Rukoro's Ozetu is an 'idle threat'

An agricultural expert says the proposal is lacking in substance.

09 April 2019 | Agriculture

The Ovaherero Traditional Authority's (OTA's) attempt to dethrone the Meat Corporation of Namibia (Meatco) as the go-to meat processing and marketing entity has been described as an idle threat by a local agricultural economist.

The OTA recently announced plans to establish an abattoir, a feedlot and an auction business through a company called Ozetu Holdings.

Ovaherero paramount chief Vekuii Rukoro's face appears on a presentation prepared by the holding company to entice communal cattle farmers.

“The time of breaking our backs [from] January to December for the sole purpose of enriching and prospering buyers is up. Times are shifting, we are entering the 'by us, for us' era,” the document states.

“The time is now for us to start fuelling the vehicle that will take us to the 'promised land'. That vehicle is Ozetu Holdings,” it adds.

The company intends to set up a central production site, a feedlot and an abattoir in the hope of achieving a 50% meat processing market share and at least 10% of all meat exports

In an interview with Confidente in 2017, Rukoro said Ovaherero farmers accounted for a significant portion of the country's livestock sector.

“As you know, the Ovaherero are cattle people and 52% of the cattle marketed by Namibians leave this country on the hoof to South Africa as weaners. These weaners are marketed by farmers in communal areas,” Rukoro said at the time.

“I don't know if whether you have seen messages on social media from angry Ovaherero saying that Meatco will end up slaughtering dogs for what it has done to the paramount chief,” he added.

Rukoro was a former CEO of Meatco. In 2017, Meatco paid Rukoro N$3 million to avoid being dragged to court. Rukoro had threatened to take Meatco to court for defamation after they wrongfully charged and suspended him earlier that year on allegations of conflict of interest by being the Ovaherero paramount chief while he was the CEO. Agricultural economist Wallie Roux has doubts about the feasibility of Ozetu's plan.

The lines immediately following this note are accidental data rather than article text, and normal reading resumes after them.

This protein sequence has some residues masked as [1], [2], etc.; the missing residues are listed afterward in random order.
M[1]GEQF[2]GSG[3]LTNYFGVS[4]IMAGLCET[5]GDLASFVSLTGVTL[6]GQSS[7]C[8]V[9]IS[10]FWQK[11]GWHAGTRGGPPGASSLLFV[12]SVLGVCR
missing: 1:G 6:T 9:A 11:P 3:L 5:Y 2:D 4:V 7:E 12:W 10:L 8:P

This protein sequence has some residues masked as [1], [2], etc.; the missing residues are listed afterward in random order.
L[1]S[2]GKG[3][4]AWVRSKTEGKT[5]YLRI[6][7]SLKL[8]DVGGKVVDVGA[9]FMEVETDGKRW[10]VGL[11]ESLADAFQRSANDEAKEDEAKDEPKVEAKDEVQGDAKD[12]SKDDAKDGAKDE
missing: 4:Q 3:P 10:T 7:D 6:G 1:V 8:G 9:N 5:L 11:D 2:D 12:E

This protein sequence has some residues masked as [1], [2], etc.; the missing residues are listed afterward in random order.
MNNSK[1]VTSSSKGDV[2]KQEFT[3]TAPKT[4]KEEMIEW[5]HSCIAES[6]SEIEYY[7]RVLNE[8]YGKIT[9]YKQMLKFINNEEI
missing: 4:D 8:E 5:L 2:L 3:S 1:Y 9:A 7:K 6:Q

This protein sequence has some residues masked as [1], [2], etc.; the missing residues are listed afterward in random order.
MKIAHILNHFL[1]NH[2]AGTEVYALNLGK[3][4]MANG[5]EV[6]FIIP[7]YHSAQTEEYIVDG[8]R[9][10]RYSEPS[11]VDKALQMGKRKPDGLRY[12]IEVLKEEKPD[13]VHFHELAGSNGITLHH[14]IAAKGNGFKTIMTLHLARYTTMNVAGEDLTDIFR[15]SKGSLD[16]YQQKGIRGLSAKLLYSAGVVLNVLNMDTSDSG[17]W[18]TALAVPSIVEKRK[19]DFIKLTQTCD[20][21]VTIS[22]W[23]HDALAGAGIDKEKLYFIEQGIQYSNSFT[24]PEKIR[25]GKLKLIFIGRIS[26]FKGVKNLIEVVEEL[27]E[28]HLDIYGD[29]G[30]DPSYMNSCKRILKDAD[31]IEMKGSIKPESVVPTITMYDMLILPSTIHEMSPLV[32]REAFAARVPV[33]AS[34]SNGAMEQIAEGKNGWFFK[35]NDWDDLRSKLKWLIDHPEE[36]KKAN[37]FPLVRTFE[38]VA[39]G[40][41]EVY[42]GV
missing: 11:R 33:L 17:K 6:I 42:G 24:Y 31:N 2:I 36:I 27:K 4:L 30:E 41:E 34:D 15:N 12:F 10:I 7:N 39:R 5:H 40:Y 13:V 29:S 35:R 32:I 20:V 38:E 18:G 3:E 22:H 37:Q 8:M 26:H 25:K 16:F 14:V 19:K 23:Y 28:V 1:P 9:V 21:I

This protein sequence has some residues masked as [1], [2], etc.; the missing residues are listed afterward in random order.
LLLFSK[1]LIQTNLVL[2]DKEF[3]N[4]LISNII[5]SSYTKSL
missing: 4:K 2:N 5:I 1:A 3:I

“On paper the concept has relevancy, albeit from the presentation there is not much detail for analysis. What the presentation says about the middlemen is applicable to the situation on the ground.

“However, even making relevant statements without concrete proposals how to better or rectify the situation is not a guarantee that it will eventually work in practice,” he commented.

An auction business could prove to be a feasible undertaking though, Roux said.

“I am not sure what is meant by a 'central production site' given the different target areas identified, but the auctioneering body could be a feasible concept given that the Ovaherero farmers are known for producing weaners,” he said.

“The plans for a feedlot and abattoir at this point in time would rather be a vision and mission than a concrete proposal,” he said.

Time will tell whether Ozetu could become a cash cow for the OTA, Roux added.

“The list of identified economic sectors seems too vast for all to be realised within the foreseeable future. In conclusion, one would have to wait and see,” he said.


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